In the current - market-driven - idea poverty, it is all retro what happens: Caferacers, scramblers, Indians ... All old wine in new bags. And never as impressive as the original. Because the original is always better. Even if it's worse. So back to the 'sramblers'.
An idea from the States
Just like many developments in the motorcycle world, the scramblers are idea driven by Americans. By American importers. Because where Germans went for perfection, Italians for pure beauty and British for strikes, the US importers are fully committed to the trade. What did potential customers want and how could that be delivered? See, that was again real marketing. Because the American importers were wholesale customers, they could simply force their brands to listen to them if the manufacturers did not do so directly from their own enthusiasm.
But of course everything had to remain feasible. The first generations of scramblers were therefore somewhat - what we would now call - "pimped" road engines. Just like now, more off-road use has been suggested than the customer made it into practice. But the trend was set.
Of course there were the Ducati single cylinders, but the British also delivered brave twins with small tanks, almost open exhausts and a generally very nice styling.
The Japanese stood by and looked at it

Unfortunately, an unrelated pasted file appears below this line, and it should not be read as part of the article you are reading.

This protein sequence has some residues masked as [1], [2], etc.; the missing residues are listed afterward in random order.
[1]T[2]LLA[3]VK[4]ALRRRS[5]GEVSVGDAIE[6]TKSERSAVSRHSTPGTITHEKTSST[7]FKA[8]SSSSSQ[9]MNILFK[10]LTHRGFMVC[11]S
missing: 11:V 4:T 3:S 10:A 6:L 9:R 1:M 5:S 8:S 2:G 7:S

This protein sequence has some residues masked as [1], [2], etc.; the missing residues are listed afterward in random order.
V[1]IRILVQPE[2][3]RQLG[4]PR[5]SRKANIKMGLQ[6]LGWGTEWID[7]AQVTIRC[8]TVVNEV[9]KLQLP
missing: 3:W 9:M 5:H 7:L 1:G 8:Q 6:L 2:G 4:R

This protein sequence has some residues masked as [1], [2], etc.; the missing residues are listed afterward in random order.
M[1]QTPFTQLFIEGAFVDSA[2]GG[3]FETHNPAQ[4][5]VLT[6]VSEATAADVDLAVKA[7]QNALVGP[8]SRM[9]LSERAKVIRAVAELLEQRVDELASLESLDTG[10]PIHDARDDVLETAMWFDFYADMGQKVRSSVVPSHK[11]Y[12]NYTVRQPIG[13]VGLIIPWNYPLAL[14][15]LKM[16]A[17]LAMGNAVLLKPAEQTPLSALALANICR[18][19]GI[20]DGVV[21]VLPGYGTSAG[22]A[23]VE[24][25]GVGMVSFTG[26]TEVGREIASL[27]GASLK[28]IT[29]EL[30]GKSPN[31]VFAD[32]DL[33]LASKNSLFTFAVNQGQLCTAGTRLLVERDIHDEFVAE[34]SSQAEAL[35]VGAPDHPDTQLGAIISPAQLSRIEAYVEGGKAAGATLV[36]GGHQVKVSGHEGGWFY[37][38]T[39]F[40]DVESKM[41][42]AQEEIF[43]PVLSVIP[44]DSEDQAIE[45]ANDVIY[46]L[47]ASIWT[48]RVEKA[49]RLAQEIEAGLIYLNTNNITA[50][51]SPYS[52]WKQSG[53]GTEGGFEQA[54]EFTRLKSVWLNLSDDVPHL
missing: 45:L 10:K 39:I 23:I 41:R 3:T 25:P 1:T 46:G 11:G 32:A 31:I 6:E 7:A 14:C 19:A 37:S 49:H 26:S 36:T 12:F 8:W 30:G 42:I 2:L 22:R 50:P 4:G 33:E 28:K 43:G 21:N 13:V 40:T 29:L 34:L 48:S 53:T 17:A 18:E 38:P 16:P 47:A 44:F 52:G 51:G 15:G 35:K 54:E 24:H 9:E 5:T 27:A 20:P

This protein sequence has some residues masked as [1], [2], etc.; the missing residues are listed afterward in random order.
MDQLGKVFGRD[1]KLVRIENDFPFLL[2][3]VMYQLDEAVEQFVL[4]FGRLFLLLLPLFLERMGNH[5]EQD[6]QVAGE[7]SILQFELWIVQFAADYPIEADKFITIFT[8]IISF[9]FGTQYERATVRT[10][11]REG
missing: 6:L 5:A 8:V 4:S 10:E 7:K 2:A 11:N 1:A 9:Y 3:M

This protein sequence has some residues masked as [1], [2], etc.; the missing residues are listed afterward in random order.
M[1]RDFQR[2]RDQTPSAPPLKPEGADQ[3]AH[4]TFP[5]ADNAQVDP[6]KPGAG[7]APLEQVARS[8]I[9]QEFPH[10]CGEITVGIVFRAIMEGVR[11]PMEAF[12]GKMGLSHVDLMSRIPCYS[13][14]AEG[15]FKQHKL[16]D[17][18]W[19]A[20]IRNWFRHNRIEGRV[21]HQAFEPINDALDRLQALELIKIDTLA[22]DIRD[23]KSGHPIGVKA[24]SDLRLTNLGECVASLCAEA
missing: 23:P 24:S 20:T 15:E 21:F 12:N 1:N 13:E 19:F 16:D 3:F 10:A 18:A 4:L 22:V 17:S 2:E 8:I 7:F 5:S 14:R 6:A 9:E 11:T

And they decided it was right. Starting with Laverda's great little example, the CB 72 and 77 supplied Honda scramblers. Before that time, some of the famous sheet-iron rocking horses, the C72 and 77, had already been supplied with high mufflers. They had a successful styling that actually attracted the most attention to the exhaust system. Because you could immediately see that Honda had a significantly more industrial approach than the somewhat traditional British approach. Furthermore, the machines were slender and manoeuvrable and, after a short intervention, completely breathable. Honda's ultimate toy found its biggest shape in the Honda CL 450 Scrambler.
The Honda CLs, the Scramblers
The CL 72 and 77 Scramblers are up to current standards with their respective 250 and 305 cc light machines. That makes them more agile than brutal. The CL 450 Scrambler, on the other hand, is still a beast of a machine that can still blow very bravely with its 44 hp. That kind of first generation scramblers is quite scarce here. They were never officially introduced and almost all have an American past. That makes them a bit tricky, because Americans are reputed that the only form of maintenance that they grant their technique is to maintain the oil level. And with early classic Japanese, it's not just the color and chrome parts that are scarce.
And 'scarce' means 'expensive'. Even CMSNL, the largest parts supplier in the world for Japanese classics, does not have everything available anymore. But better 'expensive' than not getting it. However? Recently a NOS tank was sold for $ 1200. Such a nice exhaust system with its beautiful front pipes also costs money… The revision of some 444 cc measuring DOHC twin is no job for the workbench and hurts a lot in the cut. But when you have such a Scrambler in order, you always drive around on your own local clearance. But be careful with a brave bet on the road: The brakes are now very dated!